Julie M. Donohue, PhD; Jason N. Kennedy, MS; Christopher W. Seymour, MD, MSc; Timothy D. Girard, MD, MSCI; Wei-Hsuan Lo-Ciganic, MSPharm, PhD; Catherine H. Kim, PharmD, BCPS, BCCCP; Oscar C. Marroquin, MD; Patience Moyo, PhD; Chung-Chou H. Chang, PhD; Derek C. Angus, MD, MPH
The opioid epidemic has prompted development of guidelines to reduce opioid prescribing for patients at high risk for opioid use disorder. Many of these efforts have focused on patients seen in the outpatient setting, but inpatient opioid use has received less attention. This study describes patterns in timing, duration, and setting of opioid administration among inpatients who were opioid-naive before admission.
Adam A. Markovitz, BS; John M. Hollingsworth, MD, MS; John Z. Ayanian, MD, MPP; Edward C. Norton, PhD; Phyllis L. Yan, MS; Andrew M. Ryan, PhD
An accountable care organization (ACO) is an organization of hospitals, doctors, and other clinicians who receive higher payments from Medicare if the ACO provides better-quality care that is less expensive. Previous research has found that ACOs create modest savings. This study suggests that some of the savings result from high-cost doctors leaving the ACO.
Jordana B. Cohen, MD, MSCE; Michael J. Lotito; Usha K. Trivedi, BS; Matthew G. Denker, MD, MSCE; Debbie L. Cohen, MD; Raymond R. Townsend, MD
This systematic review and meta-analysis examines cardiovascular and mortality risks associated with untreated white coat hypertension and treated white coat effect.
Amir Qaseem, MD, PhD, MHA; Devan Kansagara, MD, MCR; Jennifer S. Lin, MD, MCR; Reem A. Mustafa, MD, MPH, PhD; Timothy J. Wilt, MD, MPH; for the Clinical Guidelines Committee of the American College of Physicians
The American College of Physicians (ACP) Clinical Guidelines Committee, in collaboration with staff from the Clinical Policy department, develops clinical guidelines and guidance statements and continues to refine and enhance its methodology. This article presents an update of the methods used to develop ACP's clinical guidelines and guidance statements.
Lynn E. Fiellin, MD; Darilyn V. Moyer, MD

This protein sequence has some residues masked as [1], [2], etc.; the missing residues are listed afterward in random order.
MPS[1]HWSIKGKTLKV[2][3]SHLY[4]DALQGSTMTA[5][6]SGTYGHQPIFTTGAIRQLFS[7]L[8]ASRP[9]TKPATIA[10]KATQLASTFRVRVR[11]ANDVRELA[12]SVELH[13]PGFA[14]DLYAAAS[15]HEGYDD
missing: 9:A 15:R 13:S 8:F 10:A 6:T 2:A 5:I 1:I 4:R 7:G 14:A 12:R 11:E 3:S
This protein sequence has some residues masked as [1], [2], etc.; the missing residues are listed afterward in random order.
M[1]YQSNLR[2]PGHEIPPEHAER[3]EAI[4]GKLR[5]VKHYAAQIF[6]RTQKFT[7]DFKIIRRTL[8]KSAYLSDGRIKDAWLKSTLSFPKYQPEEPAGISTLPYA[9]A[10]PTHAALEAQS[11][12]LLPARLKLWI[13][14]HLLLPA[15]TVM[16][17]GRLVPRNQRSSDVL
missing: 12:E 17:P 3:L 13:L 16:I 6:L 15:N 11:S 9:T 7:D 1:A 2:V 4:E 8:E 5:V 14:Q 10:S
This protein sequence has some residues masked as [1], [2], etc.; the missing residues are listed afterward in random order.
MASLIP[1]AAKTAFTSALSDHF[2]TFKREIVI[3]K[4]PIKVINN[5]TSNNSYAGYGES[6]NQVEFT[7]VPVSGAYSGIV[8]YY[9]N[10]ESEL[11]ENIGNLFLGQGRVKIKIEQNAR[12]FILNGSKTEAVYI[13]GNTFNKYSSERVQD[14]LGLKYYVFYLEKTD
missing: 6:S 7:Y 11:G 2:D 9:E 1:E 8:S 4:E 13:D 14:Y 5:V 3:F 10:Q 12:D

As in other industries, sexual harassment is a pervasive problem in health care and medicine, reported by up to 50% of medical students, faculty, and staff. This commentary describes the priorities of the nonprofit organization TIME'S UP Healthcare and its collaborative efforts with the American College of Physicians to address sexual harassment and ensure workplace safety and equity in health care.
Keith D. Hentel, MD, MS; Andrew Menard, JD; John Mongan, MD; Jeremy C. Durack, MD; Pamela T. Johnson, MD; Ali S. Raja, MD, MBA, MPH; Ramin Khorasani, MD, MPH
Beginning 1 January 2020, providers ordering advanced imaging examinations (magnetic resonance imaging, computed tomography, and nuclear medicine studies) in outpatient and emergency department settings must use certified clinical decision support systems that meet approved appropriate use criteria as a prerequisite for payment for all patients covered by Medicare. This article explains the new regulations and program requirements.
Marc R. Larochelle, MD, MPH; Amy S.B. Bohnert, PhD, MHS
In this issue, Donohue and colleagues examine inpatient opioid prescribing practices in a large health system over a 5-year period and report that among nearly 200 000 hospital admissions of opioid-naive patients, nearly half involved administration of an opioid analgesic. The editorialists believe that opioid stewardship is an important goal, but it is unlikely to have a substantial effect by itself on opioid-related harms. Efforts to deliver harm reduction services and treatment for opioid use disorder are also urgently needed.
Daichi Shimbo, MD; Paul Muntner, PhD